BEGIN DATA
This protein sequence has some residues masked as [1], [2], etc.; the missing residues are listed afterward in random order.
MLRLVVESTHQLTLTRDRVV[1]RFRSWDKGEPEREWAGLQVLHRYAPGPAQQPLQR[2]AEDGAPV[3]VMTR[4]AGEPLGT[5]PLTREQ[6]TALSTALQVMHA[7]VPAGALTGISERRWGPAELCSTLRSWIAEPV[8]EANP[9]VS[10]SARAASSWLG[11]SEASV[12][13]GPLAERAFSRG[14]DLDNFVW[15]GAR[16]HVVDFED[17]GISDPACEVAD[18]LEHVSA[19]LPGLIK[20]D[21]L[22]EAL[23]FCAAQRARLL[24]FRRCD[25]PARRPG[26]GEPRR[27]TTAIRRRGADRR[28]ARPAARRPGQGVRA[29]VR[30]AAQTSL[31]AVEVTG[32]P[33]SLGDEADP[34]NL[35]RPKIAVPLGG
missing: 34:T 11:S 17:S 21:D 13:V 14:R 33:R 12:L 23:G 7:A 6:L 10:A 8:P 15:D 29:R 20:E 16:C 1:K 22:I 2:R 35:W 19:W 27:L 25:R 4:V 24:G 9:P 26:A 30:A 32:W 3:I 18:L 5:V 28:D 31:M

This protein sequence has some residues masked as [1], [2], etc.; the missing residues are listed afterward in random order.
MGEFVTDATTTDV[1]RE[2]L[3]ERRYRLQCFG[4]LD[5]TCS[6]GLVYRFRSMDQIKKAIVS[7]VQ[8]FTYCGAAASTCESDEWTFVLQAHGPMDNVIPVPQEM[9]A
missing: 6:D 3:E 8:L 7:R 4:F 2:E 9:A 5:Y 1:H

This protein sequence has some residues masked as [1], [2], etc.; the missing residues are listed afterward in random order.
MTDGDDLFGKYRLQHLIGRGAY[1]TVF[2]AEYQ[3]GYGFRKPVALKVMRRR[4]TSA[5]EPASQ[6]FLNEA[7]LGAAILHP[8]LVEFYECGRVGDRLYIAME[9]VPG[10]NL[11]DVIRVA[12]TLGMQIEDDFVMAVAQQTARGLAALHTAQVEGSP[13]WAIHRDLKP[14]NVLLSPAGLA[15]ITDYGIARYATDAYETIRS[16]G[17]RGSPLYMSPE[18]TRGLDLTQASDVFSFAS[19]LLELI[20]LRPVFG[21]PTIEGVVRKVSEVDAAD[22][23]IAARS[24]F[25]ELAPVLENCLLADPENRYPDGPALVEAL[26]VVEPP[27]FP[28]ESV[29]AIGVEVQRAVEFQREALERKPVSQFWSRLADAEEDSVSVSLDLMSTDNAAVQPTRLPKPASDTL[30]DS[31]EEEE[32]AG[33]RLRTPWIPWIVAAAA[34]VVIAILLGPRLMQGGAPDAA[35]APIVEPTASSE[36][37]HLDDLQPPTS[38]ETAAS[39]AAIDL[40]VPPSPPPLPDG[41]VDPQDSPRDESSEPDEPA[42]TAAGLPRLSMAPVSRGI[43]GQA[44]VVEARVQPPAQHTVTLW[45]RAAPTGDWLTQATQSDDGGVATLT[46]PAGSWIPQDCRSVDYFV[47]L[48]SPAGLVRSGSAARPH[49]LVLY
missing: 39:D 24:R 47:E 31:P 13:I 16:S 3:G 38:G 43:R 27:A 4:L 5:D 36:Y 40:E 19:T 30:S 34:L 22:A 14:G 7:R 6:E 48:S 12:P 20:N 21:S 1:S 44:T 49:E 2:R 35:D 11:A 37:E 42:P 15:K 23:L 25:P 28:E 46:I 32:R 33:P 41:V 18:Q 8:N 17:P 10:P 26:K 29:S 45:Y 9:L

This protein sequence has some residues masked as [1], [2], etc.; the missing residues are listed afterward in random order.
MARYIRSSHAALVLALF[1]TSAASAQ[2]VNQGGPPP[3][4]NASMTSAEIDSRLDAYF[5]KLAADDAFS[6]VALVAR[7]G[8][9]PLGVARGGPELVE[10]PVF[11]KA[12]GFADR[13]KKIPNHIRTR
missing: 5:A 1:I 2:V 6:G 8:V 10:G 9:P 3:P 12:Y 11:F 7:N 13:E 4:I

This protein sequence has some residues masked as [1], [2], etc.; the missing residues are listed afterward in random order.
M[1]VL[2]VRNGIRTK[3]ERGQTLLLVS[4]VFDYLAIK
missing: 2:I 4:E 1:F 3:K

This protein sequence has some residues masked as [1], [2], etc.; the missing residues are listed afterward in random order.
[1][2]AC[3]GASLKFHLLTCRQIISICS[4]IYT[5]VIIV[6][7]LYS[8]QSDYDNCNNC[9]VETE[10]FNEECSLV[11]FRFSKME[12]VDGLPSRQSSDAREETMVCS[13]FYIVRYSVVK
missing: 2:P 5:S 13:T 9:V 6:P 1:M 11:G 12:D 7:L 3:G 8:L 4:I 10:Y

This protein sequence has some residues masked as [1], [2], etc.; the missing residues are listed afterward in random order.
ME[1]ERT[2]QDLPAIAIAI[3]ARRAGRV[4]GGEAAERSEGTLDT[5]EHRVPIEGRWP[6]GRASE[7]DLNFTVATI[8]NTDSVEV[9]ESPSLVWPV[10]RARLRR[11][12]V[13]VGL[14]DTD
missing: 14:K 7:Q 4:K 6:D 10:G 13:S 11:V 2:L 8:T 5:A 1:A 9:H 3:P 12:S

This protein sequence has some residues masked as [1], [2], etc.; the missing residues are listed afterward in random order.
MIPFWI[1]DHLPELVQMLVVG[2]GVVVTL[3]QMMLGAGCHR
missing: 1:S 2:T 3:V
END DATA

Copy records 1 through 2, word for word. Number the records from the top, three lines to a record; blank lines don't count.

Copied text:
This protein sequence has some residues masked as [1], [2], etc.; the missing residues are listed afterward in random order.
MLRLVVESTHQLTLTRDRVV[1]RFRSWDKGEPEREWAGLQVLHRYAPGPAQQPLQR[2]AEDGAPV[3]VMTR[4]AGEPLGT[5]PLTREQ[6]TALSTALQVMHA[7]VPAGALTGISERRWGPAELCSTLRSWIAEPV[8]EANP[9]VS[10]SARAASSWLG[11]SEASV[12][13]GPLAERAFSRG[14]DLDNFVW[15]GAR[16]HVVDFED[17]GISDPACEVAD[18]LEHVSA[19]LPGLIK[20]D[21]L[22]EAL[23]FCAAQRARLL[24]FRRCD[25]PARRPG[26]GEPRR[27]TTAIRRRGADRR[28]ARPAARRPGQGVRA[29]VR[30]AAQTSL[31]AVEVTG[32]P[33]SLGDEADP[34]NL[35]RPKIAVPLGG
missing: 34:T 11:S 17:S 21:D 13:V 14:R 33:R 12:L 23:G 7:A 6:L 10:A 8:P 15:D 29:R 20:E 16:C 1:K 22:I 2:R 35:W 19:W 27:L 25:R 4:V 24:G 9:P 26:A 30:A 32:W 3:I 18:L 5:V 28:D 31:M

This protein sequence has some residues masked as [1], [2], etc.; the missing residues are listed afterward in random order.
MGEFVTDATTTDV[1]RE[2]L[3]ERRYRLQCFG[4]LD[5]TCS[6]GLVYRFRSMDQIKKAIVS[7]VQ[8]FTYCGAAASTCESDEWTFVLQAHGPMDNVIPVPQEM[9]A
missing: 6:D 3:E 8:L 7:R 4:F 2:E 9:A 5:Y 1:H